Total CPU secs in IPOPT (w/o function evaluations)   =      1.062
Total CPU secs in NLP function evaluations           =      0.047

EXIT: Optimal Solution Found.
      solver  :   t_proc      (avg)   t_wall      (avg)    n_eval
       nlp_f  |   3.00ms ( 75.00us)   3.00ms ( 75.00us)        40
       nlp_g  |  14.00ms (350.00us)  13.99ms (349.85us)        40
  nlp_grad_f  |   5.00ms (121.95us)   5.00ms (121.90us)        41
  nlp_hess_l  |  10.00ms (256.41us)  10.01ms (256.74us)        39
   nlp_jac_g  |  15.00ms (365.85us)  15.98ms (389.78us)        41
       total  |   1.11 s (  1.11 s)   1.11 s (  1.11 s)         1
Elapsed time is 1.561797 seconds.

The following pictures display the temporal evolution of the controlled solution. The solution follows an oscillatory pattern similar to the one given by the reference trajectory:

Again, by the correspondence between second order parabolic equations and solutions to stochastic ordinary differential equations, the solution $p(x,t)$ to equation (2) is the probability density of a brownian particle on the real line that is subject to the velocity field $u(x,t)$. We use the values of $p(x,t)$ that we have just computed to simulate sample paths of this controlled brownian motion: the following animation displays the evolution of $100$ Brownian particles subject to the control $u(x,t)$:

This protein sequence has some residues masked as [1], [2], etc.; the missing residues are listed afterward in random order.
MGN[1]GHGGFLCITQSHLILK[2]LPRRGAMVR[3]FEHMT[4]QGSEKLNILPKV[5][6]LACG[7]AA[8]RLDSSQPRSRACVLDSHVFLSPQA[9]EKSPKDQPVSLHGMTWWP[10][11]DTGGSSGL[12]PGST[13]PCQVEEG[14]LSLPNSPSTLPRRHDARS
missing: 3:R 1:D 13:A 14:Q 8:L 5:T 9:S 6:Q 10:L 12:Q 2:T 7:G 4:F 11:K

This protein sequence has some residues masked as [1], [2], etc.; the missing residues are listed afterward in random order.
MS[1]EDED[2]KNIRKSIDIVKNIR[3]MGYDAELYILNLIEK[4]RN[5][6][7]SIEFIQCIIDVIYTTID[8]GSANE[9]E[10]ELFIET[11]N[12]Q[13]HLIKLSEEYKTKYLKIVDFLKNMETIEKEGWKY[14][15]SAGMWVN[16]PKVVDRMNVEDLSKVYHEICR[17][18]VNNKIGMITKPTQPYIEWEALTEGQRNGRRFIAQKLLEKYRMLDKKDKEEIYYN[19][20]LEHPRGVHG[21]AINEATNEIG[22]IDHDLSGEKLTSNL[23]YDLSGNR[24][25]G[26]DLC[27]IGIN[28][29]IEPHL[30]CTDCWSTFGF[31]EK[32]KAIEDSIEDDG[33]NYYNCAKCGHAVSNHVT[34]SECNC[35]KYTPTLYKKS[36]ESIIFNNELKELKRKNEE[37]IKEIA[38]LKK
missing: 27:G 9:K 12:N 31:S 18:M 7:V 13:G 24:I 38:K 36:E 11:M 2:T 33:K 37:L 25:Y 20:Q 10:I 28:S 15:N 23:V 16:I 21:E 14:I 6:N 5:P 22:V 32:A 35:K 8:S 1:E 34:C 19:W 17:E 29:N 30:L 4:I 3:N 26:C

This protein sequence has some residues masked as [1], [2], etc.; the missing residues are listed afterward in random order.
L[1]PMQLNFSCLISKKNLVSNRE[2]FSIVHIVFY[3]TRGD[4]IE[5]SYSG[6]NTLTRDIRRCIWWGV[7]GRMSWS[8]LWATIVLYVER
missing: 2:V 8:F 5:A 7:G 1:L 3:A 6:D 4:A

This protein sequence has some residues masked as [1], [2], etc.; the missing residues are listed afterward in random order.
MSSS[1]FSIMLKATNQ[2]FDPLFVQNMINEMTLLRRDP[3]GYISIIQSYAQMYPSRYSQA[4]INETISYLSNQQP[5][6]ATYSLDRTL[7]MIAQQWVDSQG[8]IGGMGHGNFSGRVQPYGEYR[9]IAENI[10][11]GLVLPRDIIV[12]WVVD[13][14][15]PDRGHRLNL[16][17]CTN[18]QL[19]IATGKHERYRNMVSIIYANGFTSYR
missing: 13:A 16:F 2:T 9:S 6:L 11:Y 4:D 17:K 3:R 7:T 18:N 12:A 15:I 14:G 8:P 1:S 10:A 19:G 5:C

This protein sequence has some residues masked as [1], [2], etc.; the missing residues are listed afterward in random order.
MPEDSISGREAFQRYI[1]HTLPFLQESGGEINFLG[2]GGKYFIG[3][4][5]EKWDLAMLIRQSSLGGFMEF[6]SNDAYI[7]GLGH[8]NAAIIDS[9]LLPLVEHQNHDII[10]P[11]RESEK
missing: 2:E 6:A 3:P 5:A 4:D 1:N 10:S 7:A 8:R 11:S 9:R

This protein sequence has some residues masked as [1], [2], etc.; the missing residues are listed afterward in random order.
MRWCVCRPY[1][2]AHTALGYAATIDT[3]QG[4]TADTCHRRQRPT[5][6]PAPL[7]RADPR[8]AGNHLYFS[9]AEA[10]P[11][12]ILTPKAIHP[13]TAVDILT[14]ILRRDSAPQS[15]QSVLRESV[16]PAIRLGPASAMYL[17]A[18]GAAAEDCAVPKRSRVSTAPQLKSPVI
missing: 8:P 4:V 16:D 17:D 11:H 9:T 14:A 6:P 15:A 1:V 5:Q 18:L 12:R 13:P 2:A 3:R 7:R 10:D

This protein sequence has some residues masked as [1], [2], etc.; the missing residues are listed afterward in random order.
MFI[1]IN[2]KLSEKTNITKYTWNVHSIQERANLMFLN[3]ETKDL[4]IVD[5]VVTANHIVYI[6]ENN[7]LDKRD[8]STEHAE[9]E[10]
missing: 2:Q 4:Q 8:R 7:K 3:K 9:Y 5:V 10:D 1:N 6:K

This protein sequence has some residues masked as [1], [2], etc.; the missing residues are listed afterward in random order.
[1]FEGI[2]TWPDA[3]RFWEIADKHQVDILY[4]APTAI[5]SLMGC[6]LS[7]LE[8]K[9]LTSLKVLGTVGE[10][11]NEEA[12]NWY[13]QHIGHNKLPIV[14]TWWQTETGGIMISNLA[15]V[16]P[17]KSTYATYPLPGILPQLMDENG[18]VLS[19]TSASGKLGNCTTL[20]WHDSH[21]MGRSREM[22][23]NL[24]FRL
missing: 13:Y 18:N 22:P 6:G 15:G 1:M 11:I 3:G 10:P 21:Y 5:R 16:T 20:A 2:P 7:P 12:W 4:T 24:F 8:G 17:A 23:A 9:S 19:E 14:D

[1] Hannes Risken, Till Frank. The Fokker-Planck Equation: Methods of Solution and Applications, Second Edition. Springer-Verlag Berlin Heidelberg, 1996

[2] Roy, S., Annunziato, M., Borzì, A., and Klingenberg, C. (2018). A Fokker–Planck approach to control collective motion. Computational Optimization and Applications, 69(2), 423-459.

[3] Stroock, Daniel W., Varadhan, S.R.S. Multidimensional Diffusion Processes. Springer-Verlag Berlin Heidelberg, Reprint of the 1997 Edition (Grundlehren der mathematischen Wissenschaften, Vol. 233).